History of Cloisonné
Cloisonné is an ancient craft of unknown origin that probably developed independently in various regions of the world. The word cloisonné comes from the French cloison, meaning cell; and refers to the way each enamel color is confined by a raised metal partition fashioned from flat, round, or braided wire.
Craft of Cloisonné
Cloisonné enamels are made from naturally colored minerals that are ground to a fine talc-like powder. Water is added to each powder color to form a mixture with the consistency of toothpaste. Each enamel color must then be painstakingly applied by hand to its sterling silver foundation using tiny spatulas, delicate paint brushes, or small syringes. When heated in a kiln, the enamel paste liquefies and, upon cooling, becomes a smooth, hard, and color-fast glass. Each color in a design has its own requirements for temperature and length of time in the kiln. Thus, every color must be heated individually and a precise firing order established. As with so many classic art forms, masters of the craft of cloisonné are growing more difficult to find.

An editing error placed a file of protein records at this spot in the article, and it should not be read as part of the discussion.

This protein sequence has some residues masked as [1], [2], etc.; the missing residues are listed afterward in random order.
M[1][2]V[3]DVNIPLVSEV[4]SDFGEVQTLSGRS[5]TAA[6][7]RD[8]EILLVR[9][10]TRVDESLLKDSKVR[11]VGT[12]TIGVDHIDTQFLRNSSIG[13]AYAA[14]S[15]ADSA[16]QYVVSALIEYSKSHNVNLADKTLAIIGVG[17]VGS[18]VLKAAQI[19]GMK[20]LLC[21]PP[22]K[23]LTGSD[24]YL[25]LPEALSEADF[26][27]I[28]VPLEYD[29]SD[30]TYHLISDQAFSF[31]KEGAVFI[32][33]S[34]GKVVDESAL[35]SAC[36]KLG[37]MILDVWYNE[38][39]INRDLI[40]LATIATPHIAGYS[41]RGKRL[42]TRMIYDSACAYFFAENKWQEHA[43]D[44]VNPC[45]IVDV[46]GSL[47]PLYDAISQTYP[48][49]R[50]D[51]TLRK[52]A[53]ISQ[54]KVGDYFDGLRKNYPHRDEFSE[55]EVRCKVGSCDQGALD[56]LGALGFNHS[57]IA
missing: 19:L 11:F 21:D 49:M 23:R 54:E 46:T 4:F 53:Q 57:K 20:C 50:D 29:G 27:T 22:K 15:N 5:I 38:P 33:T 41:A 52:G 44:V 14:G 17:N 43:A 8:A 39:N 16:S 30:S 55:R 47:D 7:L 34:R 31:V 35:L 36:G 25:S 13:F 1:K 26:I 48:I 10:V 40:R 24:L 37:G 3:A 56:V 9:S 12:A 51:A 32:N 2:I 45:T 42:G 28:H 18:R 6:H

Artifacts & Heirlooms
Exquisite examples of cloisonné jewelry have been found in Chinese royal tombs and in Egyptian burial sites thousands of years old. Because of its inherent durability, a well cared for piece of BAMBOO Jewelry can be passed from generation to generation. There is no reason a BAMBOO Jewelry pin or earrings shouldn’t last for dozens, hundreds, or even thousands of years! Cloisonné jewelry is truly for the ages.